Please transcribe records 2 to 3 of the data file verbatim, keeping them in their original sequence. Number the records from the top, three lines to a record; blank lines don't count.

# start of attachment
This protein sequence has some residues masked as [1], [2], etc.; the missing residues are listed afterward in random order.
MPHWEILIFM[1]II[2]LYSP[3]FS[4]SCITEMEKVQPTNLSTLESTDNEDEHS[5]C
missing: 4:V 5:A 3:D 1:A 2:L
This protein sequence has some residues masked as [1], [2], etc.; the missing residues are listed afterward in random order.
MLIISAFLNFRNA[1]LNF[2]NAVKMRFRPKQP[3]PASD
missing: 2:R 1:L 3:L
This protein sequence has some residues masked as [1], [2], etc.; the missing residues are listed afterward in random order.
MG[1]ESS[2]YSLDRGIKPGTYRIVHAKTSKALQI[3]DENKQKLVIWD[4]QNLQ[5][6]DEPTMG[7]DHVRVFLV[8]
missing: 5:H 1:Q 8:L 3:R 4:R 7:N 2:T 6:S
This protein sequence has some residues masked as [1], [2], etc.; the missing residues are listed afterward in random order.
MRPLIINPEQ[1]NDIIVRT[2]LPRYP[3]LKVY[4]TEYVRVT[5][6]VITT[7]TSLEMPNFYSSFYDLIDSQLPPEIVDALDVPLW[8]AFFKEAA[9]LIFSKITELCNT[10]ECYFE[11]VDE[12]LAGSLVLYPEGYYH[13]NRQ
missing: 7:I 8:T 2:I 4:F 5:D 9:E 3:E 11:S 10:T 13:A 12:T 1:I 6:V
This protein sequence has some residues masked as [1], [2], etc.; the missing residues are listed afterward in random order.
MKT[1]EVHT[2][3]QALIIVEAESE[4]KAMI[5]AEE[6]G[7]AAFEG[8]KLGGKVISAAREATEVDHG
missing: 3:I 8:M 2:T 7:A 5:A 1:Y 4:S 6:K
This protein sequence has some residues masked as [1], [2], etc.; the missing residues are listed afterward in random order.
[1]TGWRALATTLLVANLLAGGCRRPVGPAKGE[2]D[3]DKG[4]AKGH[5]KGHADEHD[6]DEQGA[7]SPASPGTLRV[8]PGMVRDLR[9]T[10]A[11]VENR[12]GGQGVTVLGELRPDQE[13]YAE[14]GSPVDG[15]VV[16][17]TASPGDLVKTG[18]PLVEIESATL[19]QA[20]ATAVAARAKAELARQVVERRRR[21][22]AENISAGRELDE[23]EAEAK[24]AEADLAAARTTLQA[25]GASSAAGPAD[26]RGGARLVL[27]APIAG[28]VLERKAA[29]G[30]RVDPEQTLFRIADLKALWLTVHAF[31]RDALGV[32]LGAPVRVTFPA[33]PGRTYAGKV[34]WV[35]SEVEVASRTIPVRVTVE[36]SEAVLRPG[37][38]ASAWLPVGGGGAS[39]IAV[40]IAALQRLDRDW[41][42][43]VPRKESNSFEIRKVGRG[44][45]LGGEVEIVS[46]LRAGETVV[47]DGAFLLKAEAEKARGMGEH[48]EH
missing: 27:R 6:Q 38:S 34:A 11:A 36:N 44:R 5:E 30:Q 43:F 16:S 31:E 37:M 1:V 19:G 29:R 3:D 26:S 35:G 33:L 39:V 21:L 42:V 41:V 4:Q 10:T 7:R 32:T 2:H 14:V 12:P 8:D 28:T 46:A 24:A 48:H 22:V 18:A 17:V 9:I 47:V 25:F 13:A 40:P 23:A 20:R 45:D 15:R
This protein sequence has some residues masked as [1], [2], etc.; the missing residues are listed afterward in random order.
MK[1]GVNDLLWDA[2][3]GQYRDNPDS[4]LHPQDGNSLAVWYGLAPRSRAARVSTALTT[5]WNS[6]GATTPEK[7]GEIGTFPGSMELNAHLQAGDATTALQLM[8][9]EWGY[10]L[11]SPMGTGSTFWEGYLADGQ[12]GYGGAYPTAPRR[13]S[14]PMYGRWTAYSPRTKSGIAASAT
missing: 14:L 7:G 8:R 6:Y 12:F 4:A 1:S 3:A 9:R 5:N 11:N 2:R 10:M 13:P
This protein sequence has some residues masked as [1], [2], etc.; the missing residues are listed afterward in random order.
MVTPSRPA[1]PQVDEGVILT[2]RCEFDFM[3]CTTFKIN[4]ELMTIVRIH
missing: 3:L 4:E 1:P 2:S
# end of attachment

This protein sequence has some residues masked as [1], [2], etc.; the missing residues are listed afterward in random order.
MLIISAFLNFRNA[1]LNF[2]NAVKMRFRPKQP[3]PASD
missing: 2:R 1:L 3:L
This protein sequence has some residues masked as [1], [2], etc.; the missing residues are listed afterward in random order.
MG[1]ESS[2]YSLDRGIKPGTYRIVHAKTSKALQI[3]DENKQKLVIWD[4]QNLQ[5][6]DEPTMG[7]DHVRVFLV[8]
missing: 5:H 1:Q 8:L 3:R 4:R 7:N 2:T 6:S